A Green Ridge man has been recognized by a national association after dedicating his life to working in cattle and agriculture.
Jim Reed, of Green Ridge, was inducted into the Hereford Hall of Merit during the Hereford Honorees awards ceremony at American Hereford Association’s (AHA) Annual Membership Meeting and Conference Oct. 25 in Kansas City.
The Hall of Merit award recognizes those who have played a vital role in shaping both the Hereford breed and the beef industry.
“What we tried to do is identify people that over the years have committed themselves to giving to the Hereford breed,” American Hereford Association Executive Vice President Jack Ward told the Democrat. “Greatly what we talk about is really having an impact or an influence on the breed in different ways. In Jim’s case, he has been a tremendous promoter of Hereford cattle along with breeders as he works as a sales manager, a consultant, and markets genetics not only in the U.S but from a worldwide standpoint.”
Born and raised in Green Ridge, Jim Reed and his wife, Linda, began raising Hereford cattle in 1962. Reed Enterprises has been the operation’s genetic marketing arm by providing semen and AI certificates. The couple also operates Midwest Cattle Service and Reed Farms, according to an AHA press release.
Reed was “born and raised” in the business and still lives on the farm he grew up on in Green Ridge. He worked his first sale as a college student in 1963 for Harry and Hal Nichols and Reed was hooked ever since and worked as a ringman for several years.
“Going to sales with my father-in-law at a very young age I just thought it was an exciting business and liked the people and the involvement in everything,” Reed said. “You run into a lot of people from a lot of different walks of life…That’s one of the big things, all of the people that you know that you've done business with for many years. That’s always one of the really fun parts.”
Reed taught animal science and soil at State Fair Community College from 1971 to 1975 before forming Midwest Cattle Service with his wife, Linda, and friend Bill Maerli.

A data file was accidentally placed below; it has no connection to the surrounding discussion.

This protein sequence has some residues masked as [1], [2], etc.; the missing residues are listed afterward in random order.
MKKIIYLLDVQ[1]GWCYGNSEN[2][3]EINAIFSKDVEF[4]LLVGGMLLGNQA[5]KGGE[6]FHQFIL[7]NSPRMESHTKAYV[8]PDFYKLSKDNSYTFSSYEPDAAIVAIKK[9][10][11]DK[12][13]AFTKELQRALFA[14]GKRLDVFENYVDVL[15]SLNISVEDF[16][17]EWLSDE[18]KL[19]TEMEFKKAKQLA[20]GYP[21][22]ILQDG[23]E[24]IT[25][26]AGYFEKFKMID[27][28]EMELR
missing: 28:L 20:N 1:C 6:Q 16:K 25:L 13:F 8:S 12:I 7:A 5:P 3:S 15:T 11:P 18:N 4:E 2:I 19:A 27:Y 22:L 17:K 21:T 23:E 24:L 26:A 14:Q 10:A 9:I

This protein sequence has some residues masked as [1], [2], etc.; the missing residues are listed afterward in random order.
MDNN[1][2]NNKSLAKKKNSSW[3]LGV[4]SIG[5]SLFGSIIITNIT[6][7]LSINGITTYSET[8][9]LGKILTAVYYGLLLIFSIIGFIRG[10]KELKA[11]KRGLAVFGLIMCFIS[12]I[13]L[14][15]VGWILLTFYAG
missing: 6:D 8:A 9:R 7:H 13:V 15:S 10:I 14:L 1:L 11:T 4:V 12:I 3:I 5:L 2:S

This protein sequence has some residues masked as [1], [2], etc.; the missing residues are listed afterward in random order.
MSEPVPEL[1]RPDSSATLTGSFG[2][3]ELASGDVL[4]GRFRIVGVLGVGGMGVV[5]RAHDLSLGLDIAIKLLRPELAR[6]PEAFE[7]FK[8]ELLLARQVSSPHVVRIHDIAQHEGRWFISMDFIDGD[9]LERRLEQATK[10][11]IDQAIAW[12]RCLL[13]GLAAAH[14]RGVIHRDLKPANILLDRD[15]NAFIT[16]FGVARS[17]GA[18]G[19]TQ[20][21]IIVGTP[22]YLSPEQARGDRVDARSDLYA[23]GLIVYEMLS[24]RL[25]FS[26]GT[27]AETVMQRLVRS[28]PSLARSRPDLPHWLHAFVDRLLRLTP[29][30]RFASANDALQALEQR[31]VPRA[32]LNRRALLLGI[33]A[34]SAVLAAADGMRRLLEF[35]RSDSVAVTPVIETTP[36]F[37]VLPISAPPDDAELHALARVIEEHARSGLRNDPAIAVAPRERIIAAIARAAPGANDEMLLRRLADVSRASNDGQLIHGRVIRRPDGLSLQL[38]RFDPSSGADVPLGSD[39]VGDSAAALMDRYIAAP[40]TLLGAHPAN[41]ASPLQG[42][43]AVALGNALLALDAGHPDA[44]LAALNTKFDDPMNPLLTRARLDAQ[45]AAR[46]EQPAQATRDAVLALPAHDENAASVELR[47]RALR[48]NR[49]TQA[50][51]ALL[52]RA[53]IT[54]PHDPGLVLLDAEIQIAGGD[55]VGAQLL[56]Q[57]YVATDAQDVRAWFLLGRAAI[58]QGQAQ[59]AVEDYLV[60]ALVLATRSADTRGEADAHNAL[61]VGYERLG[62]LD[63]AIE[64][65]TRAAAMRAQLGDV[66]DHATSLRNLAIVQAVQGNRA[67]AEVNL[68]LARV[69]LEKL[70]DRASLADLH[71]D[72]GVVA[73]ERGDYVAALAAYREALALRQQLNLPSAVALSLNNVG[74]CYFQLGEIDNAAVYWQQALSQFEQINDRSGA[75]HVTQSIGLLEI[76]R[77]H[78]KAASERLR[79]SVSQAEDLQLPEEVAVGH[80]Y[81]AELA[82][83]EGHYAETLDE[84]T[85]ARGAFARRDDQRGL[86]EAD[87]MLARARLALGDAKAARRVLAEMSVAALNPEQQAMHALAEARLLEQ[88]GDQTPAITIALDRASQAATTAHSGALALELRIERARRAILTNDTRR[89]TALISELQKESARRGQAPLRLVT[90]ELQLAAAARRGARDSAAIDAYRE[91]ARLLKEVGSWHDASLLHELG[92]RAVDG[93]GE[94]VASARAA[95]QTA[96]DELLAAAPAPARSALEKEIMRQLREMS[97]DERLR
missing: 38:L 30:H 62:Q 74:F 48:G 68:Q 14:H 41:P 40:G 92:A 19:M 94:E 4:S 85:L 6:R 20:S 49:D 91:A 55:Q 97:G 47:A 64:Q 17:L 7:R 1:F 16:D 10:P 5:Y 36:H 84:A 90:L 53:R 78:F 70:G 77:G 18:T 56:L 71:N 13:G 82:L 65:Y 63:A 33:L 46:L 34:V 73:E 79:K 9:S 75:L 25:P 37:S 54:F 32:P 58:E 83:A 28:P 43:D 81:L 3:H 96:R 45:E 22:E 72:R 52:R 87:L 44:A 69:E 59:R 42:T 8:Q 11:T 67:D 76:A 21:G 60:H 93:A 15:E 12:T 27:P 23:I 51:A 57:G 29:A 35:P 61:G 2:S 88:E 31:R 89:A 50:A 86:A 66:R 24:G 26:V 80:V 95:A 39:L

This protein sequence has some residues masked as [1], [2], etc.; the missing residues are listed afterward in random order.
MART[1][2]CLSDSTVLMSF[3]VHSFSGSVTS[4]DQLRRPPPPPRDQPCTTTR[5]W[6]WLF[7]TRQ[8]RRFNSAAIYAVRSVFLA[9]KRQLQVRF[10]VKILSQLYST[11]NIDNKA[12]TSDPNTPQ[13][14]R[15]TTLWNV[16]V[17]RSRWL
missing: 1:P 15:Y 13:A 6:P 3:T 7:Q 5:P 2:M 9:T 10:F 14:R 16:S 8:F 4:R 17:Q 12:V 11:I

“I was on the road a lot (in sales) and Linda wanted me to get off the road so that’s how I started teaching at State Fair Community College,” Reed said. “In 1975 she was pregnant and we didn't have any money. We went from two incomes to one and I said I’m going back on the road and called this friend of mine and formed Midwest Cattle Service and went great guns for 10 years together.”
Maerli eventually left to pursue other interests but Jim and Linda continued to grow the business and have helped market millions of dollars worth of Hereford genetics. “Jim has worked with breeders to hold successful production and consignment sales, has organized small groups of breeders to host joint sales, and has screened cattle and has managed major sales throughout the country,” according to the release.
Reed also served as the Beef Superintendent for the Missouri State Fair in 1972, where he spent 17 years and now serves on the Missouri State Fair Foundation Board of Directors. One of his most memorable moments was President Ronald Reagan’s visit to the fair when the secret service took over the beef cattle office, according to the press release.
The passion for registered cattle has continued on through Reed’s sons and grandchildren. An especially exciting moment for Reed was seeing his granddaughter Macy Reed win the Champion Steer and Reserve Champion Steel awards at the Junior National Hereford Association Fed Steer Shootout Contest last year.
Being inducted into the Hereford Hall of Merit is a big honor, according to Vice President of the AHA Board of Directors Mark St. Pierre, especially because recipients are chosen by their peers.
“He’s recognized by his peers,” St. Pierre said. “The people that know what it takes to stay in this business long term and work in this business long term. It’s not easy...He just comes across as a friend, even when you don't know him. He is well known in the Hereford breed, Hereford industry.”
Reed said receiving the call from the AHA CEO telling him he was to be inducted into the Hall of Merit was “pretty awesome” and he enjoyed going to the ceremony.
“I made an acceptance speech and all of that kind of stuff. There was over, my goodness, like 600 people…” said Reed. “That was really neat. There were people there from one coast to the other. It was quite an event. It was really good and fun.”
Jim serves as a source for information and trends across the breed, and many seek his advice on sale cattle selection and production sale traditions, according to the AHA. He also serves as a consultant and wingman at sales nationwide while producing and promoting Hereford genetics.
“Jim is a true influencer of the breed,” Marty Luck, manager of Journagan Ranch of Missouri State University, said in the release. “Jim and Linda have supported our Hereford breed for a lifetime. They continue to be a catalyst for the Hereford breed and our breeders’ programs.”